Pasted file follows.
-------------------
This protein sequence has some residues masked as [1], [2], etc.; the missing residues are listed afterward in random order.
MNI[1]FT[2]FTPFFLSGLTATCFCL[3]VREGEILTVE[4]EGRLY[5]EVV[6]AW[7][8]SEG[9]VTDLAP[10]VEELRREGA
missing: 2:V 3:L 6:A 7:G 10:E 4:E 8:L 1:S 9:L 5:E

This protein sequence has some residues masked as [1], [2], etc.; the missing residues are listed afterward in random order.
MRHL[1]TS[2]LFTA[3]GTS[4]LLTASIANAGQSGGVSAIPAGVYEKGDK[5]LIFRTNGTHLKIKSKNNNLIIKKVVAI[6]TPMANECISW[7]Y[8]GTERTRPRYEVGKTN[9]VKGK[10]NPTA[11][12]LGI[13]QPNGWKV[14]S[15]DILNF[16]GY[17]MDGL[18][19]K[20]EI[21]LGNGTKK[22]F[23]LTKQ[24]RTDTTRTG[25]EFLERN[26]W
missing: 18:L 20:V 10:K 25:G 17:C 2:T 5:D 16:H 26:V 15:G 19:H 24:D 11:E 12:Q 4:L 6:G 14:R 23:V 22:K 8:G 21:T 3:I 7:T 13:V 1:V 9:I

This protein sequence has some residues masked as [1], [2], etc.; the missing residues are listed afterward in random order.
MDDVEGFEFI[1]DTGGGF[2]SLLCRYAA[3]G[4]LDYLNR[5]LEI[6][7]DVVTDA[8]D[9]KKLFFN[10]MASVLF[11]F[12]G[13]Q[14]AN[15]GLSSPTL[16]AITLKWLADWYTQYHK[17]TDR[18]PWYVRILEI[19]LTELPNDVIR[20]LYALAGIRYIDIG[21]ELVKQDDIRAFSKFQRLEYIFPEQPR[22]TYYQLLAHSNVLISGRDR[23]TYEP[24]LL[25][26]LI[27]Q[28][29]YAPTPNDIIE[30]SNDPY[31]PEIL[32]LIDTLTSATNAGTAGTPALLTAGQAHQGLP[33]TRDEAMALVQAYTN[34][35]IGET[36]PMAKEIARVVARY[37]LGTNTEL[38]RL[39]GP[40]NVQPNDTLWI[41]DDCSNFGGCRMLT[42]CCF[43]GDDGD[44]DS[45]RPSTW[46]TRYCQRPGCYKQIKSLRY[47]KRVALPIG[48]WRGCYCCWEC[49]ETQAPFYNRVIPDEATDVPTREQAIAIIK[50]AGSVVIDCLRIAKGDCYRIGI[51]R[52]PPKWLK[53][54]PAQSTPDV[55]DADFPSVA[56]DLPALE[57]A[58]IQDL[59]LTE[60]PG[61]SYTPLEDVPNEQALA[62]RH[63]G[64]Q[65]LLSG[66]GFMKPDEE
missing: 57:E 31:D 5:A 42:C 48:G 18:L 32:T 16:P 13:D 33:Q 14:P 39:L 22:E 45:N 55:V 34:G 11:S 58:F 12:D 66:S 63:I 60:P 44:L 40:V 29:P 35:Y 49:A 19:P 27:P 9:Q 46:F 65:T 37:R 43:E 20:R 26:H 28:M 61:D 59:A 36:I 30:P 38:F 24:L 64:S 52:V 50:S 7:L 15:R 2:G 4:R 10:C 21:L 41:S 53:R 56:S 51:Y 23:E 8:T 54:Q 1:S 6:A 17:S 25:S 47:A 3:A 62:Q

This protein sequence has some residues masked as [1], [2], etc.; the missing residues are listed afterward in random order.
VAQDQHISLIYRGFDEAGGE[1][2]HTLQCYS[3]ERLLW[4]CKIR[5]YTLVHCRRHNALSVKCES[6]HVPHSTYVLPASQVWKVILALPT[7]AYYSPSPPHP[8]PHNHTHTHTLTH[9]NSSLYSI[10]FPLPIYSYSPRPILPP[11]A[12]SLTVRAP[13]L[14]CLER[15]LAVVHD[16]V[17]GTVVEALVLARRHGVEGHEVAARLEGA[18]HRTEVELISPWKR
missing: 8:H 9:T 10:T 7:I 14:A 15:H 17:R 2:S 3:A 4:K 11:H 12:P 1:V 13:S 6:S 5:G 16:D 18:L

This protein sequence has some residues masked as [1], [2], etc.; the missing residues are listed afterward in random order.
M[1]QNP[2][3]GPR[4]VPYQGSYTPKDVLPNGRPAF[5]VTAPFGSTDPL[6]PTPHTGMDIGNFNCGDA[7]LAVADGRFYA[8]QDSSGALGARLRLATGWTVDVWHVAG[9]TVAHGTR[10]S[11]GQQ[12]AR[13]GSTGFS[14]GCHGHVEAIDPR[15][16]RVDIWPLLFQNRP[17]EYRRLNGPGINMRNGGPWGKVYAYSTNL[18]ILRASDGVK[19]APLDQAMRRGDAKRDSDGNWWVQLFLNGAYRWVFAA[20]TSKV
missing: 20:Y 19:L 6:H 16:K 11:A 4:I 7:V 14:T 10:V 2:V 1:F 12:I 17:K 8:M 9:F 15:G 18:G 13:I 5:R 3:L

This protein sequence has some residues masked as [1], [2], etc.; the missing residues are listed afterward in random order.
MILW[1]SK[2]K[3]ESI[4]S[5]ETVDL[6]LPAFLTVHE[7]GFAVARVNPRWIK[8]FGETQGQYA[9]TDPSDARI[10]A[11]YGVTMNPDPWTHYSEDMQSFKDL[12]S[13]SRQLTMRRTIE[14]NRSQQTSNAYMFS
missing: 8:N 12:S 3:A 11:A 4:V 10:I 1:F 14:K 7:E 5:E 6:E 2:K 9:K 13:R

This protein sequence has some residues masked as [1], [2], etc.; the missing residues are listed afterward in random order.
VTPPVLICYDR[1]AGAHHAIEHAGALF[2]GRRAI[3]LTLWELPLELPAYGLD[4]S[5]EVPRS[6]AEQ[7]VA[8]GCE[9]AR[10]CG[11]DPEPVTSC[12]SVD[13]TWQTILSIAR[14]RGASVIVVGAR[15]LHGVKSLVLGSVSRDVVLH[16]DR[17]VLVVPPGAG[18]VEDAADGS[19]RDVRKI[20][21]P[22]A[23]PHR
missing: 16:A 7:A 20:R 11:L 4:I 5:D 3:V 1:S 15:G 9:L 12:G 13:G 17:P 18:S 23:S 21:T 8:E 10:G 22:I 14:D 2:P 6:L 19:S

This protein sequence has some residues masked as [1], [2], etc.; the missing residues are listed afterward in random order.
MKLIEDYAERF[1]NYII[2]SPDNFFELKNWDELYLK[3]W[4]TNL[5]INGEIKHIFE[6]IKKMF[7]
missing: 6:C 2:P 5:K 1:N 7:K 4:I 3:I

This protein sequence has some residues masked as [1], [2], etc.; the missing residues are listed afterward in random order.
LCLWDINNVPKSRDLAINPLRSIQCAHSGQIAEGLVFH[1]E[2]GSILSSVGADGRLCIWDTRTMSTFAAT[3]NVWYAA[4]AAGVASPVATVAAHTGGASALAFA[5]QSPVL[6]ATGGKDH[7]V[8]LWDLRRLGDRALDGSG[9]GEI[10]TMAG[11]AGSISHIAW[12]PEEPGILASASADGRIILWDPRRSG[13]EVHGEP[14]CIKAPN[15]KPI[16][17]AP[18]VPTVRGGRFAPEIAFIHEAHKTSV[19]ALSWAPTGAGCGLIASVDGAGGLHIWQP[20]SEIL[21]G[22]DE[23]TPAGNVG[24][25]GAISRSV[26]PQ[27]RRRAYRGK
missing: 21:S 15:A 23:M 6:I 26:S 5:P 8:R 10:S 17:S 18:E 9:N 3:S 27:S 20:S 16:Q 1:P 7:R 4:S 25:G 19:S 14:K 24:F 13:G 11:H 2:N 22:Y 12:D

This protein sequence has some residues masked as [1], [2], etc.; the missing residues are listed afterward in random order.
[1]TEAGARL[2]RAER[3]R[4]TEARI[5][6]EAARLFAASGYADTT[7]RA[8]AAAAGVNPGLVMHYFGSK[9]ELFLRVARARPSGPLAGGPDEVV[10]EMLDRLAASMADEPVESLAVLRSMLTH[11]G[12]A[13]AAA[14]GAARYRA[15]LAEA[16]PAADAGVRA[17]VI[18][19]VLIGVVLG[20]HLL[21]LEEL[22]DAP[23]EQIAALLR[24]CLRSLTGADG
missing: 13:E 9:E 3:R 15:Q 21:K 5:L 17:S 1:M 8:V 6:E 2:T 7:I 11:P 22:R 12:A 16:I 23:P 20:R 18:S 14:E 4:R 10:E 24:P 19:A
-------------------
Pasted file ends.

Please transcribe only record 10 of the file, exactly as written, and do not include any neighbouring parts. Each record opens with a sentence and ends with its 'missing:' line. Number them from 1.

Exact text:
This protein sequence has some residues masked as [1], [2], etc.; the missing residues are listed afterward in random order.
[1]TEAGARL[2]RAER[3]R[4]TEARI[5][6]EAARLFAASGYADTT[7]RA[8]AAAAGVNPGLVMHYFGSK[9]ELFLRVARARPSGPLAGGPDEVV[10]EMLDRLAASMADEPVESLAVLRSMLTH[11]G[12]A[13]AAA[14]GAARYRA[15]LAEA[16]PAADAGVRA[17]VI[18][19]VLIGVVLG[20]HLL[21]LEEL[22]DAP[23]EQIAALLR[24]CLRSLTGADG
missing: 13:E 9:E 3:R 15:Q 21:K 5:L 17:S 1:M 8:V 6:E 2:T 7:I 11:P 22:R 12:A 16:I 23:P 20:R 18:S 14:E 4:R 10:E 24:P 19:A